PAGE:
Talk to most Graphic Designers about their go to software when starting out and you’re likely to hear Photoshop; that was certainly the case for me. Even though I have been using it for over 20 years, I’m often learning new tips and techniques online or from my fellow design colleagues. I thought I’d share 5 Photoshop tools & techniques you may have missed.
When taking photos, you might notice your image looks too blue or too orange. A quick way to fix the white balance in Photoshop is to create a new Levels adjustment layer. On the left hand side there are 3 eyedropper icons. Select the bottom one to set the white point. Within your image select what should be white, then select the top eyedropper and select what should be black. The bottom line, if the result appears a little too intense for the photo you're working on, no problem, just simply drop the opacity of the Levels layer.
The Black & White Adjustment Layer is most often used to convert an image to black and white. However, you can use it to control the luminescence values of the colors of your image. This is really handy when you want to directly target a single colour tone, without affecting the rest of the image.
To use this technique, create a new Black & White Adjustment Layer. It will convert your image to black & white but don’t panic! Change its blending mode to Luminosity and the original colour will return. By adjusting the sliders you can control the luminescence of the colour tones: Reds, Yellows, Greens, Cyans, Blues and Magentas.
Content-Aware Fill is a great tool. It is well hidden so you may have missed it! It provides a very good starting point when it comes to removing an object. I say “a good starting point” because it's never perfect and will likely require some manual refining. To do so, select the object you want to remove with the Marquee Tool or Lasso Tools. Then go Edit > Fill and change Contents to Content-Aware.
The Content-Aware Move Tool is used to quickly move an object from one place to another and does a good job at filling in what's left behind and blending into its new position.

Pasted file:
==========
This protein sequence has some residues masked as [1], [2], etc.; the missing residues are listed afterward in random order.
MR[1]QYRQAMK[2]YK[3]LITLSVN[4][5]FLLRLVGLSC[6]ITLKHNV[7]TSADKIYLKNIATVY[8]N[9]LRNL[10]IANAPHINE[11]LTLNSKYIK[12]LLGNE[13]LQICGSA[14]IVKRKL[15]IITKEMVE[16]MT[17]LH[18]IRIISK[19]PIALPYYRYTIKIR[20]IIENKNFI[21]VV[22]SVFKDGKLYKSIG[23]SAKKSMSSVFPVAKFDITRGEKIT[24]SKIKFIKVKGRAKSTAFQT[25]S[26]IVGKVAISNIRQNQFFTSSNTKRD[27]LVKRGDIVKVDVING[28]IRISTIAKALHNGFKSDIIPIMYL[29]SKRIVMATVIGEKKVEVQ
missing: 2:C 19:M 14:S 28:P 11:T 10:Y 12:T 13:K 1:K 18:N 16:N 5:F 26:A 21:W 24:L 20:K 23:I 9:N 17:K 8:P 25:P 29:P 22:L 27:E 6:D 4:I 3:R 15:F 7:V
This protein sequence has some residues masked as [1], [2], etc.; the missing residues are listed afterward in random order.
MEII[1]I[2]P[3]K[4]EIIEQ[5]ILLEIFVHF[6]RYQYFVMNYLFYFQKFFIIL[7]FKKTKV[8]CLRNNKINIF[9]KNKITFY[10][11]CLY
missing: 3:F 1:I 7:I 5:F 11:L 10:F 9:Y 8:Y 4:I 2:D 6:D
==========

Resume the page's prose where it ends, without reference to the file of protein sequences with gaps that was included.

Start by selecting the object you want to move. Then select Content-Aware Move Tool from your toolbar (it might be hidden behind the Healing Brush Tool.) Drag your object to where you want it moved to, double-clicking to confirm.
The History Brush Tool has been around since Photoshop 5 (1998) along with the History window. It’s a tool that I’ve often forgotten about but it is great for fixing those little "oops" moments when you've messed up a quick comp. It lets you source from a previous history state, revealing areas you want to recover. With a workflow of using masks, adjustment layers and smart objects, the History Brush Tool’s function is relatively obsolete but I think it still has its use.
To use the History Brush Tool, you need to have the History window open, then select a state you want to source from. Select the History Brush Tool and use it like the normal Brush Tool to recover the previous history state.
In the image below, it’s handy for tidying up after using the Content-Aware Move Tool.
Dodge (lighten) and Burn (darken) are great tools for increasing the contrast of specific areas or shifting the light direction of an image. However using these tools comes with a problem - they are destructive (not editable). However, there is a technique that is editable:
Create two new Level Adjustment Layers, set one to Screen (lighten) and the other to Multiply (darken). Set both to around 20% opacity and invert their masks to black. We can now use a white brush on either layer to reveal light and dark to specific areas.
It’s time to move the game on.
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